With this weekend's release of 2012, we remembered 1984's 2010: The Year They Make Contact and wondered, "How did we get from Roy Scheider and aliens to the end of the world?" Then we realized: The answer is Nic Cage.
If 2012 is as successful as those Hollywood Insiders expect it to be - and with a $23.7 million Friday opening, that looks to be a sure thing right now - then the obvious follow-up isn't the 2013 television series that director Roland Emmerich has been talking about, but a prequel: 2011... explaining not only what happened in the year before the end of the world, but just how how the Monolith-led transformation of Jupiter in 2010 led into the whole thing. That's right: We're talking crossover territory, and who better to take us there than Nicolas Cage?
This is what we're suggesting: While Danny Glover's President and Oliver Platt's chief of staff are hurredly making plans to survive the oncoming apocalypse that they've secretly discovered (as per 2012), a maverick government scientists played by Cage is studying the data captured the spaceship Alexei Leonov (in 2010) and comes up with a plan to contact the aliens behind the Monoliths to try and convince them to cool the Earth from the core temperature-induced collapse we've been promised. Part of this involves going public with that whole "end of the world" thing, which means that before too long, Cage and his family (including surly son Shia LeBeouf) are on the run, being chased by US government agents ordered to keep him quiet at all costs.
While on the run, Cage meets up with 2010's Roy Scheider - or a CGI-animated version thereof, using motion capture technology of John Turturro, just because - who was there when Jupiter got turned into a second sun by the Monoliths at the end of the very-confusing-when-I-was-a-kid second Clarke movie, who is suitably shocked that the government is keeping this whole end of the world thing under wraps, and helps him contact the aliens through some ridiculous-yet-exciting sequence that doesn't really matter in the long run, before dying to add pathos to (a) Cage's mission, and (b) seeing Roy Scheider live again, even if it's only as a CGI character probably animated by Robert Zemeckis, let's face it. Then! Dave Bowman - again, computer generated to look like Keir Dullea, but this time, it's a motion captured performance by Ewan McGregor - appears to Cage and gives him temporary superpowers to fight off the government agents, leading to a series of Matrix-esque action sequences that don't seem dated at all, before listening to Cage try to emote while pleading for the survival of the planet.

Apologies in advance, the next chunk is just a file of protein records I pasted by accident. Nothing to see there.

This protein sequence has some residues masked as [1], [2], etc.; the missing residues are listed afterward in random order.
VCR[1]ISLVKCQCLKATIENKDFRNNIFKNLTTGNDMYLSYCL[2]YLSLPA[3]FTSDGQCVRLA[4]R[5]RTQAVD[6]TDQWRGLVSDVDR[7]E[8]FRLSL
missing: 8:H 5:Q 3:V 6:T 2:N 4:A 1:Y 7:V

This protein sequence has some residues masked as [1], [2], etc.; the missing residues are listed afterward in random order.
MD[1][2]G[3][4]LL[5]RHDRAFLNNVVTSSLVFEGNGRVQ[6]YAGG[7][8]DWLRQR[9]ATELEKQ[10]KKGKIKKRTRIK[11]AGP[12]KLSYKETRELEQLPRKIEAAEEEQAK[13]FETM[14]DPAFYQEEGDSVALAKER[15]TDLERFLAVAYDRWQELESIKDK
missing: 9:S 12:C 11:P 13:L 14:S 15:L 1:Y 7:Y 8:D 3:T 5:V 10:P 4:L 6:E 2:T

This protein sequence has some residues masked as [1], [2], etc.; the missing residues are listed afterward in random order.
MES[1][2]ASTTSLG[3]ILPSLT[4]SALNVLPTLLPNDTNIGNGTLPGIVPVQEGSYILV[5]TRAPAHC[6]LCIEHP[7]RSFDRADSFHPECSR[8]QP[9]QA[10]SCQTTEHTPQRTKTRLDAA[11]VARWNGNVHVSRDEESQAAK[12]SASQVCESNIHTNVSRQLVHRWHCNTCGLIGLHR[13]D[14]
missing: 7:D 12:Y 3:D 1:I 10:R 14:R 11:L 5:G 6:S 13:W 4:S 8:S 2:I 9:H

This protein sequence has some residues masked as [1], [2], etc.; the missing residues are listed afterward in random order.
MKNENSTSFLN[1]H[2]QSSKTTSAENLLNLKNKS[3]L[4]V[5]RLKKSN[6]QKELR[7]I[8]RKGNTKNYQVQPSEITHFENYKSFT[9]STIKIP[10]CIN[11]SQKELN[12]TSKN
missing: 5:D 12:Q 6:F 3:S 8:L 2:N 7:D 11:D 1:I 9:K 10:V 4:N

Moved by Cage's nervous, jerky-headed plea, Bowman explains that the mysterious aliens can, in fact, save the Earth, but in order to do so, they'll have to abandon Jupiter and come and hide inside the Earth in order to do so. Acting as the ambassador for all of humanity, Cage says that that sounds like a great idea and thanks a lot, and so we're treated to an overblown moment where thousands of Monoliths emerge from the star that was Jupiter, fly towards Earth - Cut to scenes of men in front of radar screens freaking out about all the UFOs flying towards the planet, but just before they call the President, the space radar goes quiet because all the Monoliths have gone into stealth mode - and then float gently to the ground, and then through the ground, before we get a cameo of 2012's Adrian Helmsley (Chiwetel Ejiofor) looking at a computer saying "The core temperature has dropped! Now there's a chance we just might survive this damn thing!" to someone on the phone, with the additional "And that's how the end of the world didn't actually end the world, and how there aren't two suns in 2012!" being optional depending on how much the audience needs spoonfeeding.
As Dave Bowman disappears, US agents catch up with Cage and his family, killing Cage and causing Shia to not only realize that he loves his dad after all, but also swear to carry on his father's work of talking to aliens and saving the world through diplomacy, car chases and being a maverick. The movie ends with a title card of "ONE YEAR LATER" and shows Shia - with a beard, to show that it is "later" - wandering around the ruins of whatever major city is deemed appropriate, tears in his eyes and looking at the sky, telling his father that he loves him.
I'm telling you, Hollywood: This is the movie that everyone wants to see. Sure, some may dismiss it as shameless fanboy continuity pandering between two movies that are actually unconnected in all but their titles, but to them, I say: Nic Cage, Shia LeBeouf and the CGI reanimation of Roy Scheider. I'll take my 10% in gold bars whenever you're ready, thanks very much.